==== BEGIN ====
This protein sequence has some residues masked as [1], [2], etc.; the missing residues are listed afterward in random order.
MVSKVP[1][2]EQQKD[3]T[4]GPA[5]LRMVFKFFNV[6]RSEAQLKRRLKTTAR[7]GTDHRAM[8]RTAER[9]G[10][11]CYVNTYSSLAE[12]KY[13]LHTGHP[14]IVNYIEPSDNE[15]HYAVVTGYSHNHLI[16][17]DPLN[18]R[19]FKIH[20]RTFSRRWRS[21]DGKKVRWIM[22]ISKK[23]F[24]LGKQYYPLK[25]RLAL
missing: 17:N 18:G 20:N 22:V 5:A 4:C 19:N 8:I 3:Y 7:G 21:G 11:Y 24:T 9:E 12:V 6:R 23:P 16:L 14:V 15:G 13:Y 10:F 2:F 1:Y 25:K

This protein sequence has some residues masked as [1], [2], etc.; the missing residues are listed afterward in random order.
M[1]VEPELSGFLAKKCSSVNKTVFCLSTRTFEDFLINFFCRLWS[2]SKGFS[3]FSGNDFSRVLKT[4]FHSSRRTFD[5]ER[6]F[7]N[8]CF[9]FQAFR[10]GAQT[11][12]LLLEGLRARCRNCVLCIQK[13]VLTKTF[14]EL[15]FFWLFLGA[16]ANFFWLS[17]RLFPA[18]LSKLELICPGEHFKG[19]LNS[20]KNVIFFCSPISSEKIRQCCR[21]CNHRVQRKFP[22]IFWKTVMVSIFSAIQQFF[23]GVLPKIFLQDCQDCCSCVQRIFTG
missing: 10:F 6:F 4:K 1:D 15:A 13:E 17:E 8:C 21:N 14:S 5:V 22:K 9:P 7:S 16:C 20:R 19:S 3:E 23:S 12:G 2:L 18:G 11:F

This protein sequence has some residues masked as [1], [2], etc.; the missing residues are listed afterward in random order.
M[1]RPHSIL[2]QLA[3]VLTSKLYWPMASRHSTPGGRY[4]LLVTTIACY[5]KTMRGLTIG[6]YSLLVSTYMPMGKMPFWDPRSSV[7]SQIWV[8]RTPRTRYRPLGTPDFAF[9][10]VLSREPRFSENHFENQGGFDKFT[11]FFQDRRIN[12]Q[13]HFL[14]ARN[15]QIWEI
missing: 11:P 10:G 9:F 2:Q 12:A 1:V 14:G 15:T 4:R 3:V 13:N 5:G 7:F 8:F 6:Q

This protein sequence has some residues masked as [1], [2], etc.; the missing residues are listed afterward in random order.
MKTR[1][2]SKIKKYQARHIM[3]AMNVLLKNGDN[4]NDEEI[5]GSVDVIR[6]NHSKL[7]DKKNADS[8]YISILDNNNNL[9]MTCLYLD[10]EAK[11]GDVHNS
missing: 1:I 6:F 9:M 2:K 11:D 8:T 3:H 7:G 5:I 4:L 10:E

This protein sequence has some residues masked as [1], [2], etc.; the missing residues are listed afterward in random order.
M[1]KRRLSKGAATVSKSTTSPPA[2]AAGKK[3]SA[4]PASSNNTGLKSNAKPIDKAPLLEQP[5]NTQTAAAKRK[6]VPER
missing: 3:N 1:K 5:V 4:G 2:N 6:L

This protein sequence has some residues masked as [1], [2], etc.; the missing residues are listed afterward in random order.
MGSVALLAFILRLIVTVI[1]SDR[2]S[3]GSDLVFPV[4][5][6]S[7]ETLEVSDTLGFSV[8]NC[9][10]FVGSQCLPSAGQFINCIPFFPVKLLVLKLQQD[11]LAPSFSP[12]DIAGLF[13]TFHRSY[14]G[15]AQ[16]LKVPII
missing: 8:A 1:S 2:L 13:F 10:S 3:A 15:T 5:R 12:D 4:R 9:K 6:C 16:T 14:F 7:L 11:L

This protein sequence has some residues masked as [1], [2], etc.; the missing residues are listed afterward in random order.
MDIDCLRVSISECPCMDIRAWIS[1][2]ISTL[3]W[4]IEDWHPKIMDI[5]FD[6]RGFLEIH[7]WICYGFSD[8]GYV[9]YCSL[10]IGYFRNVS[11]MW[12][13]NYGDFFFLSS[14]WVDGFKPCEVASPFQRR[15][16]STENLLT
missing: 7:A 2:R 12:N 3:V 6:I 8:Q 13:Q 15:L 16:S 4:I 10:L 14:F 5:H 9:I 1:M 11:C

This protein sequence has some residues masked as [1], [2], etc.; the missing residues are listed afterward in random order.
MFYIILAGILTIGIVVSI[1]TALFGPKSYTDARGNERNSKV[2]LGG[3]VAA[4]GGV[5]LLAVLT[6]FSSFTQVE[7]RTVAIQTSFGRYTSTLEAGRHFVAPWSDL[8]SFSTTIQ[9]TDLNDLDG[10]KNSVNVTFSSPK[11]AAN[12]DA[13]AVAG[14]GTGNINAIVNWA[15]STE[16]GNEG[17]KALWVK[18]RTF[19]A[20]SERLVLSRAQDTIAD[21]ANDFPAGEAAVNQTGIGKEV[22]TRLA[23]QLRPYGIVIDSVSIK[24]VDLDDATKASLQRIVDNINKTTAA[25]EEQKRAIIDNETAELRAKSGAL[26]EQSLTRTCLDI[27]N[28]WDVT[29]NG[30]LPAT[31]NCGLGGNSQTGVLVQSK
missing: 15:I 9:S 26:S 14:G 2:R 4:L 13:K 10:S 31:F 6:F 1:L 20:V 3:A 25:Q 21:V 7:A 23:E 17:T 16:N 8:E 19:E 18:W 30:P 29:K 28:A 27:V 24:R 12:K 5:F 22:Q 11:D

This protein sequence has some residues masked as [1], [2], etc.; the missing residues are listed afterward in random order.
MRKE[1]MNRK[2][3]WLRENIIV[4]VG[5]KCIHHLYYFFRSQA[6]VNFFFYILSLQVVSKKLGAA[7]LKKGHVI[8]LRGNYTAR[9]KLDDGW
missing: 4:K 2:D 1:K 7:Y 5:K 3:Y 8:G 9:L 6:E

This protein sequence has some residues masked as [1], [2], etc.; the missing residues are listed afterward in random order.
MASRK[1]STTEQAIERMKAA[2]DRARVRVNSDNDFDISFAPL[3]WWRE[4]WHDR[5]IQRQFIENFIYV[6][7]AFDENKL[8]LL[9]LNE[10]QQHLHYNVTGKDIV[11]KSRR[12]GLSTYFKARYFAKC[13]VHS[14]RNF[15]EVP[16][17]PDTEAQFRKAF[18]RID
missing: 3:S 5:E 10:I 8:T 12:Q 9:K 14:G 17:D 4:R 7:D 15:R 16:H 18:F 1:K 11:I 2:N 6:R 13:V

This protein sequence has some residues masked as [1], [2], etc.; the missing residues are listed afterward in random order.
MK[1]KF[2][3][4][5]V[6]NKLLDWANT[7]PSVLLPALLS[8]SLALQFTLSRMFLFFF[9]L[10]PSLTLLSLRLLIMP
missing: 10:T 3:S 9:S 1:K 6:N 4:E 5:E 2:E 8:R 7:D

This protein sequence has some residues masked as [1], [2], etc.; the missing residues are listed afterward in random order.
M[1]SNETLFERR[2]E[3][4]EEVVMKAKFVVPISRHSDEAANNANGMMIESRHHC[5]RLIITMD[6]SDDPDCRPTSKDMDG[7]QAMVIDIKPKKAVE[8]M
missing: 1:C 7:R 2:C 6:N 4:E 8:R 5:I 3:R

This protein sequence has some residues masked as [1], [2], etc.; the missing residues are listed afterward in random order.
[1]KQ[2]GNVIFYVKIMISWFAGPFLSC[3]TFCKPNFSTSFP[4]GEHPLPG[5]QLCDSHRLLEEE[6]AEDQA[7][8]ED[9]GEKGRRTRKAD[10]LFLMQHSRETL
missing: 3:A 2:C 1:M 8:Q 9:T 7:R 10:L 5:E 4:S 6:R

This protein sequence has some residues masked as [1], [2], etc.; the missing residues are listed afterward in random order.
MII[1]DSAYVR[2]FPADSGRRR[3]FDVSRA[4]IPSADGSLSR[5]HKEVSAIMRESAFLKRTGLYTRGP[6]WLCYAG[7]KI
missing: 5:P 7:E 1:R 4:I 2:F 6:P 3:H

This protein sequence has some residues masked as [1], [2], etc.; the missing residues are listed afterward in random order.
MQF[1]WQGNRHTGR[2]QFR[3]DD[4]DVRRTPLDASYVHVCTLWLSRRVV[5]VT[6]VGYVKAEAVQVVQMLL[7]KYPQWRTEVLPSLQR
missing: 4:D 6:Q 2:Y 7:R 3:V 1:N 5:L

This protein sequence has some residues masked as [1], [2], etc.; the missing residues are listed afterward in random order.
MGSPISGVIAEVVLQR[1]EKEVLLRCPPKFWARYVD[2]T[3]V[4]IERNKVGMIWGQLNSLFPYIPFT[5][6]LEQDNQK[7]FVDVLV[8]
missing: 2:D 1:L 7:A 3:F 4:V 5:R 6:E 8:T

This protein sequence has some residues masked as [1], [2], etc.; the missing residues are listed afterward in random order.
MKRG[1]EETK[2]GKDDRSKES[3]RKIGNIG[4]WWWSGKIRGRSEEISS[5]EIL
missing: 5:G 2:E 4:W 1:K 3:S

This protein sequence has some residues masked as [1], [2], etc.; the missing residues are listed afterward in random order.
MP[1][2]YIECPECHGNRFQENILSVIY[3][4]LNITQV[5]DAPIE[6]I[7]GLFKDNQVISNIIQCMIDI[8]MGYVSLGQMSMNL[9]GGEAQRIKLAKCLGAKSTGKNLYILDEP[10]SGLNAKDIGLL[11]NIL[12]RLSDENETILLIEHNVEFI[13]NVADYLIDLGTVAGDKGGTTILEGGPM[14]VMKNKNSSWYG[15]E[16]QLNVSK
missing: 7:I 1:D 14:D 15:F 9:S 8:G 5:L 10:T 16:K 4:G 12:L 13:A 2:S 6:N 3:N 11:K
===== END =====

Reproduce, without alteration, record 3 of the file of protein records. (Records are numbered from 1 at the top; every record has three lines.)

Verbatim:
This protein sequence has some residues masked as [1], [2], etc.; the missing residues are listed afterward in random order.
M[1]RPHSIL[2]QLA[3]VLTSKLYWPMASRHSTPGGRY[4]LLVTTIACY[5]KTMRGLTIG[6]YSLLVSTYMPMGKMPFWDPRSSV[7]SQIWV[8]RTPRTRYRPLGTPDFAF[9][10]VLSREPRFSENHFENQGGFDKFT[11]FFQDRRIN[12]Q[13]HFL[14]ARN[15]QIWEI
missing: 11:P 10:G 9:F 2:Q 12:A 1:V 14:G 15:T 4:R 3:V 13:N 5:G 7:F 8:F 6:Q